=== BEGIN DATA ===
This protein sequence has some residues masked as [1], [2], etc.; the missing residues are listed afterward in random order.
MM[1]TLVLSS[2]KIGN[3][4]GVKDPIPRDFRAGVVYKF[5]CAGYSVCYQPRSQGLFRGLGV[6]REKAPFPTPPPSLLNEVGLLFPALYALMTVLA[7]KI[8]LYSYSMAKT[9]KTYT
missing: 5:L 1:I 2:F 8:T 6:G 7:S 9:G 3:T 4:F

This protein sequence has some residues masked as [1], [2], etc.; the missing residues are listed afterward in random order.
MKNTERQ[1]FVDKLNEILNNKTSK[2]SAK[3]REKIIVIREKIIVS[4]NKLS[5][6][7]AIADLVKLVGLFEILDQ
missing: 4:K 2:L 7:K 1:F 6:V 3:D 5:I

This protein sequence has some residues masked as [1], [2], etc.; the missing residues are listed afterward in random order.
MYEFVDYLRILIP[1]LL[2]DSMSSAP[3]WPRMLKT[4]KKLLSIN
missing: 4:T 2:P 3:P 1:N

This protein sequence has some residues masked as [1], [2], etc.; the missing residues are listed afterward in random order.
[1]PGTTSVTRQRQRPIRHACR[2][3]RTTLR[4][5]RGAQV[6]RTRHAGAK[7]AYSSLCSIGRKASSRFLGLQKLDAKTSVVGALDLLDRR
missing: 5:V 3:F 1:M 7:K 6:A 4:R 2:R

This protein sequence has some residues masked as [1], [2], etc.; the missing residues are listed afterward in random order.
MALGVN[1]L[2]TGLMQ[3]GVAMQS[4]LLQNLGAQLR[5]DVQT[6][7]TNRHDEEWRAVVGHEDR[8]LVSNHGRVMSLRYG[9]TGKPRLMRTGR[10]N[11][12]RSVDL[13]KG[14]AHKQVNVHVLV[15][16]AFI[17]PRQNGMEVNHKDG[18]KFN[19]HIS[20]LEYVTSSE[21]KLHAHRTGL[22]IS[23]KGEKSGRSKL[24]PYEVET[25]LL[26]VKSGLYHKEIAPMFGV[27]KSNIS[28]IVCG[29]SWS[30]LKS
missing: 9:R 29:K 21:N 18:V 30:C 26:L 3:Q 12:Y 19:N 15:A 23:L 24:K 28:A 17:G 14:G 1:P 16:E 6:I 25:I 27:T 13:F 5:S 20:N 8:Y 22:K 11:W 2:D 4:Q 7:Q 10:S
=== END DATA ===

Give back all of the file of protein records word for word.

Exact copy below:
This protein sequence has some residues masked as [1], [2], etc.; the missing residues are listed afterward in random order.
MM[1]TLVLSS[2]KIGN[3][4]GVKDPIPRDFRAGVVYKF[5]CAGYSVCYQPRSQGLFRGLGV[6]REKAPFPTPPPSLLNEVGLLFPALYALMTVLA[7]KI[8]LYSYSMAKT[9]KTYT
missing: 5:L 1:I 2:F 8:T 6:G 7:S 9:G 3:T 4:F

This protein sequence has some residues masked as [1], [2], etc.; the missing residues are listed afterward in random order.
MKNTERQ[1]FVDKLNEILNNKTSK[2]SAK[3]REKIIVIREKIIVS[4]NKLS[5][6][7]AIADLVKLVGLFEILDQ
missing: 4:K 2:L 7:K 1:F 6:V 3:D 5:I

This protein sequence has some residues masked as [1], [2], etc.; the missing residues are listed afterward in random order.
MYEFVDYLRILIP[1]LL[2]DSMSSAP[3]WPRMLKT[4]KKLLSIN
missing: 4:T 2:P 3:P 1:N

This protein sequence has some residues masked as [1], [2], etc.; the missing residues are listed afterward in random order.
[1]PGTTSVTRQRQRPIRHACR[2][3]RTTLR[4][5]RGAQV[6]RTRHAGAK[7]AYSSLCSIGRKASSRFLGLQKLDAKTSVVGALDLLDRR
missing: 5:V 3:F 1:M 7:K 6:A 4:R 2:R

This protein sequence has some residues masked as [1], [2], etc.; the missing residues are listed afterward in random order.
MALGVN[1]L[2]TGLMQ[3]GVAMQS[4]LLQNLGAQLR[5]DVQT[6][7]TNRHDEEWRAVVGHEDR[8]LVSNHGRVMSLRYG[9]TGKPRLMRTGR[10]N[11][12]RSVDL[13]KG[14]AHKQVNVHVLV[15][16]AFI[17]PRQNGMEVNHKDG[18]KFN[19]HIS[20]LEYVTSSE[21]KLHAHRTGL[22]IS[23]KGEKSGRSKL[24]PYEVET[25]LL[26]VKSGLYHKEIAPMFGV[27]KSNIS[28]IVCG[29]SWS[30]LKS
missing: 9:R 29:K 21:N 18:V 30:C 26:L 3:Q 12:Y 19:N 15:A 23:L 24:K 28:A 17:G 14:G 1:P 16:E 6:I 25:I 27:T 13:F 5:S 20:N 8:Y 22:K 11:W 2:D 4:Q 7:Q 10:S